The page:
While a high-proof cocktail is the popular prescription to dull the pain of a broken heart or blur out a terrible week at work, outside of straight beer or wine bars haven't offered many options for imbibers looking to stay firmly on their barstool. But recently bartenders across the country have embraced low-alcohol libations. They're named shims, low-proofs, suppressors, sessions, or they're not called out as anything at all. They're just great cocktails.
As their myriad of monikers suggest, these low-alcohol sippers include a variety of drinks, some familiar and some not. Take, for example, the long-established wine spritzer versus a drink called Jimm’s Cup, on offer at new New York drinkery The Up & Up. For the cocktail bar's take on the Pimm's Cup, owner Matt Piacentini wanted "to keep it low proof, but beef up the profile a bit," so he chose to use just a splash of mezcal to build "a smoky undertone."
Most bartenders define low-alcohol cocktails as drinks made with mostly low-proof liquor (under 20 percent ABV), and/or drinks that involve a full-proof spirit rinse, a bar technique in which less than an ounce of a strong ingredient (not always booze) is used to coat or "rinse" the inside of a glass to add extra flavor. After a bartender glosses the glass, he/she pours out the excess liquid.
"In some ways it’s a brand new trend, and in some ways it’s not," said Dinah Sanders, the author of The Art of the Shim. Sanders coined the term "shim" for low-alcohol cocktails back in 2008 on her cocktail blog, Bibulo.
Sanders contends that "... the main driving force behind [the new-found popularity of shims] has been twofold: the revival of great ingredients and the knowledge of how to take care of those ingredient." Plus, she also cites the importance of bartenders looking back at the history of older drinks. "As soon as you go back to the old cocktail books you realize [low-alcohol cocktails] are about a third" of the recipes.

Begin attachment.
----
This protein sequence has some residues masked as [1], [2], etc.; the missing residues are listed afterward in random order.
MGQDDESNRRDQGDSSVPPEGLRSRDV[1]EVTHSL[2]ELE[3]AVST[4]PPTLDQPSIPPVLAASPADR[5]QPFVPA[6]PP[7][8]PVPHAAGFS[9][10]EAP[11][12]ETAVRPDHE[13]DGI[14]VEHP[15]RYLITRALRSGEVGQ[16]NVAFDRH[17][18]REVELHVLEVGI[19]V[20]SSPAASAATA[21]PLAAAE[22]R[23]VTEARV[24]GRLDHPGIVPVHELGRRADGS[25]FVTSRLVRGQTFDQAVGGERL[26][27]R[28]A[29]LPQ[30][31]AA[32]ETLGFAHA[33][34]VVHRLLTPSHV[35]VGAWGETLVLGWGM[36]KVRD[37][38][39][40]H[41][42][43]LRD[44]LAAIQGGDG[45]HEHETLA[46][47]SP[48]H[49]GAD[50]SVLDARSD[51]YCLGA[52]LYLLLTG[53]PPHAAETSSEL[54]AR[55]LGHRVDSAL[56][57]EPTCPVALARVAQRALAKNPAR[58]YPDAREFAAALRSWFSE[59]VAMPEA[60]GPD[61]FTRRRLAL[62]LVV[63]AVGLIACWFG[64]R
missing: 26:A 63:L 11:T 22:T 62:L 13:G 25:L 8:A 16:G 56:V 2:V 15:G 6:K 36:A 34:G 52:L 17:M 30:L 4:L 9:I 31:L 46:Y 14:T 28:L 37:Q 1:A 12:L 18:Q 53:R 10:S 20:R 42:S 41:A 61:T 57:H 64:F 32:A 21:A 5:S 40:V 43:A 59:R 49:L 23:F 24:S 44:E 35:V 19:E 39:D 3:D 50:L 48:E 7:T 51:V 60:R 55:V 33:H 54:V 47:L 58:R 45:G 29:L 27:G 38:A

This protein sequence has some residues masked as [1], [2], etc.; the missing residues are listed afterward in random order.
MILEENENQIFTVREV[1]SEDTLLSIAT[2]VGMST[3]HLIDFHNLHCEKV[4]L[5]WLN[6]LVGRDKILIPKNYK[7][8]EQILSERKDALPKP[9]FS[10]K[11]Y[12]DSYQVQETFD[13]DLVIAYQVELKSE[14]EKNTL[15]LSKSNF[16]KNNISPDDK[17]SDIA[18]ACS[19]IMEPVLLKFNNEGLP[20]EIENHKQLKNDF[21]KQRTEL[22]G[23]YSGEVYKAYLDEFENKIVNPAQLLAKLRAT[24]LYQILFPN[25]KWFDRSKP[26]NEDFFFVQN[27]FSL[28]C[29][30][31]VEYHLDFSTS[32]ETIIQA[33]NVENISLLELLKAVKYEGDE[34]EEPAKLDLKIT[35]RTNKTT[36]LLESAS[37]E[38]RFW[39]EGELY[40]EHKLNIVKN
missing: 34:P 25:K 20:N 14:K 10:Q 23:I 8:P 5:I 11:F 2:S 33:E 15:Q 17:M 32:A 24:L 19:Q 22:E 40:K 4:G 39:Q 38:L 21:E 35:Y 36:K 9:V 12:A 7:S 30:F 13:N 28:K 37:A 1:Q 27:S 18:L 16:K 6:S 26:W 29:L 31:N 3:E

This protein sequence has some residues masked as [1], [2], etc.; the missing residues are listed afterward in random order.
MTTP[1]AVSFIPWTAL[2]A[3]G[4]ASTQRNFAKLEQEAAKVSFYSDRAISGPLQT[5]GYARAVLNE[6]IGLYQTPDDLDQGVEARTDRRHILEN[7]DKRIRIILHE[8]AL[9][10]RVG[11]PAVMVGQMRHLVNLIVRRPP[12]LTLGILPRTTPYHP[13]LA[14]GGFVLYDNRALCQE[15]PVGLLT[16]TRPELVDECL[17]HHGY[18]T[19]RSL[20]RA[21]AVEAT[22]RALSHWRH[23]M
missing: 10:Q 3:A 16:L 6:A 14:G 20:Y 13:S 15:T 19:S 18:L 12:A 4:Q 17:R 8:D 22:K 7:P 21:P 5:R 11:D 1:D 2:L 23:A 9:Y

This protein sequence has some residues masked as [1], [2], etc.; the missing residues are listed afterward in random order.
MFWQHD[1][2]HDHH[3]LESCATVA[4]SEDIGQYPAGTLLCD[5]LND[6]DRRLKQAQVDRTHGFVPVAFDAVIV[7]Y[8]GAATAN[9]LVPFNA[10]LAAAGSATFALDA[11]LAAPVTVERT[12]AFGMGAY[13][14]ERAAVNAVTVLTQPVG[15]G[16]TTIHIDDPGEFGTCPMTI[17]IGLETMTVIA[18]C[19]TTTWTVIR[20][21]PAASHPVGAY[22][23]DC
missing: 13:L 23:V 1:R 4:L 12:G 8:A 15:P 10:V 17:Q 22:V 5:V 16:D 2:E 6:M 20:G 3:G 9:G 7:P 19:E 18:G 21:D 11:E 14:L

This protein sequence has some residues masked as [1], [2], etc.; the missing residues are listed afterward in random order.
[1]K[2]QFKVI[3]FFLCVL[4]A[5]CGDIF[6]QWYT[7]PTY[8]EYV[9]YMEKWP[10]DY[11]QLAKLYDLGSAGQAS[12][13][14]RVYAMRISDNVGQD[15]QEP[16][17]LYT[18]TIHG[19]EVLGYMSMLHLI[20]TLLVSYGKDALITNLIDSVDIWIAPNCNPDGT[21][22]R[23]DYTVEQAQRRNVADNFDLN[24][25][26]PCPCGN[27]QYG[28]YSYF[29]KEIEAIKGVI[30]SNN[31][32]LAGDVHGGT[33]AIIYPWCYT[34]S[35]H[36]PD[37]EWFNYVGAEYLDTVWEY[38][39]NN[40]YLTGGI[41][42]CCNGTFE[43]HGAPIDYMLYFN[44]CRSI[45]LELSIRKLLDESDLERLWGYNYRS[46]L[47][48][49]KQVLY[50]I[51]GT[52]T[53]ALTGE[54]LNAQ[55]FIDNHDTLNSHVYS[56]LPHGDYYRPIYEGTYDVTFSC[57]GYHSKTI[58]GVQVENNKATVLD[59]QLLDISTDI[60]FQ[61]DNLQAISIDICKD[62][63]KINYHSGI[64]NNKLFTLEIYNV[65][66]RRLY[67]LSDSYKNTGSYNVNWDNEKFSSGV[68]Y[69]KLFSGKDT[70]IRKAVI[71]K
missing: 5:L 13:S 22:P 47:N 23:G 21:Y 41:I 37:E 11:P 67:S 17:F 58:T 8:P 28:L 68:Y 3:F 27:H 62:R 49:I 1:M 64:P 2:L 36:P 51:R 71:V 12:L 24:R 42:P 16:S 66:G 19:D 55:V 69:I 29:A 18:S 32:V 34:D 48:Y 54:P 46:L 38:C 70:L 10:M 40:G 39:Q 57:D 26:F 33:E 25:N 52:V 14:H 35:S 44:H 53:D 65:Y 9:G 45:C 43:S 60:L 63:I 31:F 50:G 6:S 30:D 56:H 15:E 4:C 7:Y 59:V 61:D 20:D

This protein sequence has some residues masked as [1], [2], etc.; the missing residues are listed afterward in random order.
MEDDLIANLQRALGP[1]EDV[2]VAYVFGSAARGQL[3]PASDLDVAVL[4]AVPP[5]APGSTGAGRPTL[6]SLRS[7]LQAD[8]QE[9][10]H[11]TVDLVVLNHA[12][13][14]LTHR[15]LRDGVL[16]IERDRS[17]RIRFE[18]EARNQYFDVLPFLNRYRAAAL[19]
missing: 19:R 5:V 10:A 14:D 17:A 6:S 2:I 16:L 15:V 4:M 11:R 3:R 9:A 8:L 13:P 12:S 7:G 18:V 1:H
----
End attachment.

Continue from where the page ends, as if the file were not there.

Shims "keep things level and keep them from getting wobbly, just like a low-alcohol drink." Shim is a carpenter reference for that small piece of material with a tapered edge that fits in-between two objects to keep them level. At a restaurant a waiter might slide a shim under a wobbly table. Shims "keep things level and keep them from getting wobbly, just like a low-alcohol drink," explains Sanders.
The term has proved popular on the West Coast and in England, said Sanders. The Shed in Healdsburg, California focuses its drink program around shrub shims, drinking vinegars made from muddled fruit juice and aromatics, mixed with low-proof booze, like vermouth. Also popular is their less boozy Windfall, a cider cocktail flavored with ginger and turmeric.
In Atlanta, the term "suppressor" is taking off. Restaurateur Greg Best, recently of Holeman & Finch and currently working on a new concept at the Krog Street Market, was part of the crew that coined the term around 2010.
Suppressors were, in part, a reaction to the growing number of strong, high-proof cocktails served in Atlanta and the lack of great public transportation in the city.
Suppressors were, in part, a reaction to the growing number of strong, high-proof cocktails served in Atlanta and the lack of great public transportation in the city. "At the time there was no Uber to the rescue, and people were getting really fired up about cocktails here in town," said Best. "But the reality is, most folks weren't used to drinking four or five cocktails and heading home. We felt it was our responsibility to offer a way to enjoy cocktail culture and technique without sending a bunch of inebriated drivers back into the wild every night."
Best appreciates that suppressors encourage bartenders to get creative with underappreciated liquors, like Pineau de Charentes, a French aperitif made with slightly fermented grape must and Cognac. He likes to drink it in a Collins-style cocktail with a bit of lemon juice, honey syrup and lemon bitters, topped with club soda.